Brene Brown is a researcher storyteller who speaks very powerfully about shame, vulnerability and connection — among other things.
i have been watching her TED talks again this week to refresh myself; to keep immediately in front of me the reality i must hold on to regarding my need to live vulnerably in relationships so that i might truly connect with others.
And like vulnerability itself, it feels risky and weak to admit that — let alone put it in print and post it to the world.
Brown’s TEDxHouston talk, below, at first seems unrelated to issues of sexual addiction — or, perhaps a better phrase — compulsive sexual behavior.
But in truth, the connections run rather deep.
That’s because compulsive sexual behavior isn’t about sex.
Compulsive sexual behavior is about validation, affirmation, acceptance, connection, and ultimately worship. And by saying “worship,” i am not speaking simply about idolatry.
Idolatry, that act of worshipping something — anything — in place of God is a legitimate issue. But in the end, even idolatry isn’t just about worshipping something in place of God.
It’s about the experience of transcendence and awe. It’s about Wonder.
In order to experience Wonder we must risk vulnerability and surrender; we must give ourselves to that which produces in us a sense of wonder.
This is one of the keys to the appeal of pornography and sexual fantasy. Wonder.
Sex is mysterious and wonderful, but it’s risky — even in a committed, loving relationship. Ask any husband about his hesitancy initiating sex with his wife. Or ask a wife about the uncertainty of initiating with her husband.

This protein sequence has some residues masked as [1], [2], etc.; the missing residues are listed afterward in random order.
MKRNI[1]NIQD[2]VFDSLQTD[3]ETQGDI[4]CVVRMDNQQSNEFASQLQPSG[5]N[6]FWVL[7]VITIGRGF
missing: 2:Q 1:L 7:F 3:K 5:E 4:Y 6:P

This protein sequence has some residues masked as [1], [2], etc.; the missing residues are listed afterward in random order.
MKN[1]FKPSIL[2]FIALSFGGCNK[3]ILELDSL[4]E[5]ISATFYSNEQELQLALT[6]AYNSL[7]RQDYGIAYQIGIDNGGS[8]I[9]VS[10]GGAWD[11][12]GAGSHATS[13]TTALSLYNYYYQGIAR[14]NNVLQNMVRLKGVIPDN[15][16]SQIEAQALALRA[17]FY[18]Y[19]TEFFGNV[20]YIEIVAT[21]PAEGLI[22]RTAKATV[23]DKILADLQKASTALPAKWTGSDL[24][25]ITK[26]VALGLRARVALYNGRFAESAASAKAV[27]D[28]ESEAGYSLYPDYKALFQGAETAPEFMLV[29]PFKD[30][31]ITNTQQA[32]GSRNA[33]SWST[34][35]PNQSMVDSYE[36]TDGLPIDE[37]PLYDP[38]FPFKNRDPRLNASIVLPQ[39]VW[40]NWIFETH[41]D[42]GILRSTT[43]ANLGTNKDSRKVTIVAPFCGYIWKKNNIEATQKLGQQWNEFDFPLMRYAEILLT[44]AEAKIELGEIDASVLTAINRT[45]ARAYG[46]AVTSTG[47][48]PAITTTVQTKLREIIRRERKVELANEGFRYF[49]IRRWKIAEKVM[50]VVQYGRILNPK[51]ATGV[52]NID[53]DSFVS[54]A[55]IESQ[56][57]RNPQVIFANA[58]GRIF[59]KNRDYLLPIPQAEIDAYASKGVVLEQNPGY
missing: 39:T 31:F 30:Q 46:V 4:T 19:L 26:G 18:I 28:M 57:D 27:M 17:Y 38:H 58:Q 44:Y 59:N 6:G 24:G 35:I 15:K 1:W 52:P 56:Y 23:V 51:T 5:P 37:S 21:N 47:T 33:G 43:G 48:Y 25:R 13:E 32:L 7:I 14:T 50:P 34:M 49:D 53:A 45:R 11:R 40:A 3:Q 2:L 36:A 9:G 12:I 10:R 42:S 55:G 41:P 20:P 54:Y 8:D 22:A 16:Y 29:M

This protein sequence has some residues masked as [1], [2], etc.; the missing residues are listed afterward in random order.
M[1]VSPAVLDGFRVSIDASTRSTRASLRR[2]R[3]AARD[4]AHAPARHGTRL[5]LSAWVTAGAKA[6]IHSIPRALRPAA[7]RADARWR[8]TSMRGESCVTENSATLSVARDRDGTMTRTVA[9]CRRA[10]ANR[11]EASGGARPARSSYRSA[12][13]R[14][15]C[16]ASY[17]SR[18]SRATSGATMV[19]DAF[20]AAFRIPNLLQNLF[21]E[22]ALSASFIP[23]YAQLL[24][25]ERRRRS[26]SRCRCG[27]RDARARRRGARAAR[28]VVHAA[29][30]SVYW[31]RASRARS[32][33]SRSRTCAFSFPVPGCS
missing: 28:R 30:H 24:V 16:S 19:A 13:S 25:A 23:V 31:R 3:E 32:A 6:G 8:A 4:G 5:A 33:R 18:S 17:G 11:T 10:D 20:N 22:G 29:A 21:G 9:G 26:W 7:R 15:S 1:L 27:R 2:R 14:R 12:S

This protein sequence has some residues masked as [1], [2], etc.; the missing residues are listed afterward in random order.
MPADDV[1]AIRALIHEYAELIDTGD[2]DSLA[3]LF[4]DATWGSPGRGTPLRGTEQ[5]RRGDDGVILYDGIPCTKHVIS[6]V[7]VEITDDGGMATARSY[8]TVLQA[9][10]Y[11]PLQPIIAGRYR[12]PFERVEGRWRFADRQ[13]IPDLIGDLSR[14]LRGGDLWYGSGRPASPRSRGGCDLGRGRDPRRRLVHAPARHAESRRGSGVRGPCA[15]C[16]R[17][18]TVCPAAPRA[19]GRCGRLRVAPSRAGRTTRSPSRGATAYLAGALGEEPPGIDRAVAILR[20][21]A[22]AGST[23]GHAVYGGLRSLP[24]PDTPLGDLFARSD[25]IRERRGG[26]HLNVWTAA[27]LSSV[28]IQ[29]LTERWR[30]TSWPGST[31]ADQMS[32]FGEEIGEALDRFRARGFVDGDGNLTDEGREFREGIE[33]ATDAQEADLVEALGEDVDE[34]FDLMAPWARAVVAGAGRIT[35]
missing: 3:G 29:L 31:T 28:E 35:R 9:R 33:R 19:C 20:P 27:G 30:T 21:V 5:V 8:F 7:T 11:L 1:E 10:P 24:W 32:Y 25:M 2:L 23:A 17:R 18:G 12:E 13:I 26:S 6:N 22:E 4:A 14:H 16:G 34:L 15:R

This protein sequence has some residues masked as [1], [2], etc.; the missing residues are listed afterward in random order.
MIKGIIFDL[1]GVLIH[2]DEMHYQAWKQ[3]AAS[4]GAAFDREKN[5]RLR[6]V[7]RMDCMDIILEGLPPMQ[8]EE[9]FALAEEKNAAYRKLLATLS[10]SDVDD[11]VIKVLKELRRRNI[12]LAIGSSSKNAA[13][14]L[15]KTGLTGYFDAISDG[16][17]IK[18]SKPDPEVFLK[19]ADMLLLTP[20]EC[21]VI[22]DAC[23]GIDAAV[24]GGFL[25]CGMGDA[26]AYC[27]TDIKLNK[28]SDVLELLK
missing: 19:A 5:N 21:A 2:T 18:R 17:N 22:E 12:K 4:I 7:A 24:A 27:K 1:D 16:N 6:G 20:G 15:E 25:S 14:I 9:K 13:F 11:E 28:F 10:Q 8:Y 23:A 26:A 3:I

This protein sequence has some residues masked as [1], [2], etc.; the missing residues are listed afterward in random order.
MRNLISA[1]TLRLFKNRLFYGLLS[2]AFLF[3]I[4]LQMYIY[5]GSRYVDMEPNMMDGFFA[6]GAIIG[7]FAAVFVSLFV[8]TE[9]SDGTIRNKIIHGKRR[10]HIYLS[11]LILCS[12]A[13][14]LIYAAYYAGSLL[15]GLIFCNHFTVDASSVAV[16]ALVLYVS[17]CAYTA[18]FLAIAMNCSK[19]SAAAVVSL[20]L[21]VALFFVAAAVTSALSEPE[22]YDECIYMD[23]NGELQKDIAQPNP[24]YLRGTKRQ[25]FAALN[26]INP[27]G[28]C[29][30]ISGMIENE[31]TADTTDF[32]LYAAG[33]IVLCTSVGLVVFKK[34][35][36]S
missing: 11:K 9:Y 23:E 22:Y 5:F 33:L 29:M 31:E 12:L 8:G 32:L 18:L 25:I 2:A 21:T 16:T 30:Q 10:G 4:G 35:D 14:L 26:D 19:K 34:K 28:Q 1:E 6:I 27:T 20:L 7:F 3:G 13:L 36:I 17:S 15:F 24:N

Porn and fantasy provide the short-cut around vulnerability. You get the orgasm without the risk. At first, that seems like a win-win. The orgasm feels great and you get to avoid the very uncomfortable feeling of vulnerability.
But you also get the orgasm without the connection. And the connection is what your soul needs. The pursuit of connection is actually one of the hidden issues that drives compulsive sexual behavior.
The fact that you will never be able to achieve through porn, fantasy and acting out the connection your soul craves is one of the things that turns the behavior into a compulsion.
But again, the behavior is not the main focus. The focus is on what lies beneath.
What lies beneath are the deep longings of the heart. And as Cusick says, “One of the deepest longings of the human heart is to be seen.”
Instantly, that gets messy for us. Yes we want to be seen, but most of us are afraid that if people see who we really are, we will be rejected. Most of us fear that we, simply as ourselves, are not enough. In order to be seen, however, we must risk vulnerability.
The conflict arises when we struggle between wanting to be able to have the freedom to be who we truly are, but also not wanting to be seen for who we truly are, because most of us have a lot of shame tied to our real self.
We are torn.
We long to be seen; to be naked — our real selves — and unashamed. But the risk is huge.
This is why we run to what John Eldredge refers to as “less-wild lovers.” We want to feel the ecstasy of being fully alive and connected, but we try to get it through a substitute that doesn’t require us to be vulnerable.
Pornography fits that definition perfectly. But it can never satisfy our souls.